The Nintendo Switch launch brought both excitement and confusion for gamers around the globe. While it was great to see the all-new machine, details like its launch title list and online subscription model remained confused even after the official unveiling.
Likewise, news that it would require a smartphone app to perform voice messaging was met with derision – not least of all because Nintendo failed to share exactly how it would work.
Now a press release concerning shoot-em-up sequel Splatoon 2 has shed a little more light on how the Nintendo Switch app will work, if not fully clearing things up.
Friend codes begone
“Splatoon 2 will be compatible with an upcoming Nintendo Switch app for smart devices that enhances online play,” reads the Nintendo release.
“This app will connect to the game and allow players to set play appointments with friends who have been added to their Nintendo Switch friend list or via their social media accounts.”
Being able to tap into existing social media accounts and scheduling play sessions sounds great – it shows Nintendo opening up a little, where in the past it's questioned the family-friendly nature of third-party networks, and relied on frustrating friend codes to connect players. Planning out multiplayer sessions in advance is welcome too (though having the functionality native to the console would of course be preferable).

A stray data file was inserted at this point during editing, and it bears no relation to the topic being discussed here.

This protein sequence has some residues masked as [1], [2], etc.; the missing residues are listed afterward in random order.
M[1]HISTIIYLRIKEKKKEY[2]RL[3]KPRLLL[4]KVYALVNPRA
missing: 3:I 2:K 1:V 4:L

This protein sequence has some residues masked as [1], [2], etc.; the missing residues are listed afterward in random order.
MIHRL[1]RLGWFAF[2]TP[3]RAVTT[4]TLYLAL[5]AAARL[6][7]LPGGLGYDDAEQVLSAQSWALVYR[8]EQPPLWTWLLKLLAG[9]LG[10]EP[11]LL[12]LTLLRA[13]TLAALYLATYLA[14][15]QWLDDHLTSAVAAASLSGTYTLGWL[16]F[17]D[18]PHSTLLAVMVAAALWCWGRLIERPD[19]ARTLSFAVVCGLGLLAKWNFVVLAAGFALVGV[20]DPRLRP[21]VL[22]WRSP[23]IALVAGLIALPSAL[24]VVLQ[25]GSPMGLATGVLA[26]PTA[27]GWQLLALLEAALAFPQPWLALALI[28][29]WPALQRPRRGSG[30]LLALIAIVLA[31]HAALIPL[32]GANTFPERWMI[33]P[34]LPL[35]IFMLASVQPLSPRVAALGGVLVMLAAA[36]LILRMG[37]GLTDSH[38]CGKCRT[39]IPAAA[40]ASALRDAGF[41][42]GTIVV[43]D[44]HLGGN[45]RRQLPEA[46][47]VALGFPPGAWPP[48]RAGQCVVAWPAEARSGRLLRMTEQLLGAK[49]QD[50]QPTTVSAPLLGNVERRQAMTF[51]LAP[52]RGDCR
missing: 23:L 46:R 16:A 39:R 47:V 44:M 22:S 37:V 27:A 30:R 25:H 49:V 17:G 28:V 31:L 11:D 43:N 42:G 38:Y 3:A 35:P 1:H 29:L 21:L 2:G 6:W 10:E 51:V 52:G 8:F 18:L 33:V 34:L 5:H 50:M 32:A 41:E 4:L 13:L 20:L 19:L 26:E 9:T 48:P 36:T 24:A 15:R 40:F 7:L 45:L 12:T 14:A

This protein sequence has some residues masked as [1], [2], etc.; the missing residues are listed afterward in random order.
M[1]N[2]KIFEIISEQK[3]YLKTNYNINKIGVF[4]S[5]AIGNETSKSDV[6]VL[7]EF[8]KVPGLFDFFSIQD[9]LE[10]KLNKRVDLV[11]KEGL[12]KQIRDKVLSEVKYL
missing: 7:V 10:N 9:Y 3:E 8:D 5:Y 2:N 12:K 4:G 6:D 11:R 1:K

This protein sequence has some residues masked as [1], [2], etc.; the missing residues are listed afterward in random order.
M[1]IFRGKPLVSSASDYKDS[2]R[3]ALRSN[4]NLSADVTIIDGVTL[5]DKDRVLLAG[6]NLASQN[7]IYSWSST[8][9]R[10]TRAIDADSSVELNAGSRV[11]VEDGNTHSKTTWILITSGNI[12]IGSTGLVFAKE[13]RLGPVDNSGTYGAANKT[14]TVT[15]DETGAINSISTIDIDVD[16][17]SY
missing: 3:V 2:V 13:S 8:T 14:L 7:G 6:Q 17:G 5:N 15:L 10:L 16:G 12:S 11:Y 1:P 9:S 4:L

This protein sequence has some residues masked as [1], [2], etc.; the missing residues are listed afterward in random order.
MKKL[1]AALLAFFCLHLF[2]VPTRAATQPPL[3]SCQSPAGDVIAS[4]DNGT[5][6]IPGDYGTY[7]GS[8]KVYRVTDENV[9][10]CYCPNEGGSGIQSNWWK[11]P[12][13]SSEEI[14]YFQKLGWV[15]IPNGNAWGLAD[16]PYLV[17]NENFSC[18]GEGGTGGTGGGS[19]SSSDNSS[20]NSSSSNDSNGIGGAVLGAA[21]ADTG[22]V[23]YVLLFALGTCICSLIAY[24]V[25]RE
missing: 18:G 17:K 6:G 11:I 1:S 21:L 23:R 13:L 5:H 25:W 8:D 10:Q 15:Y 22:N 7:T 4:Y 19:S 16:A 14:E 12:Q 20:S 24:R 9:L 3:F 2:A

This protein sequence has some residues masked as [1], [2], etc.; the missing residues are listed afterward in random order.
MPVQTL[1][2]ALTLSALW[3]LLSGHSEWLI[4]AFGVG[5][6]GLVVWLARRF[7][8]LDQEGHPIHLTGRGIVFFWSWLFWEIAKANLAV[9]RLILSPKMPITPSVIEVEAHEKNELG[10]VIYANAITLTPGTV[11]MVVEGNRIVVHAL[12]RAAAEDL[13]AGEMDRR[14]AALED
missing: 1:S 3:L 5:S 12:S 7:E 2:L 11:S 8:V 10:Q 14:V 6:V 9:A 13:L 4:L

However, it seems to confirm that you'll awkwardly need your phone handy to have a chat with a pal:
“[The app] also allows players to match up with those friends directly in the game or voice chat with them via their smart device.”
It also suggests that you wont be able to fine-tune control over chat channels in team-based games (or at the very least with Splatoon 2):
“[…]During a Private Battle, players can voice chat with all of their connected friends when they divide into teams, but once teams are set, voice chat is switched to communication only between teammates on the same team.”
So it's a mixed bag then – while relying on a smartphone is more convenient than requiring an additional chat dongle (as the Wii U did), it's still more convoluted than the built in methods employed by its PS4 and Xbox One rivals.
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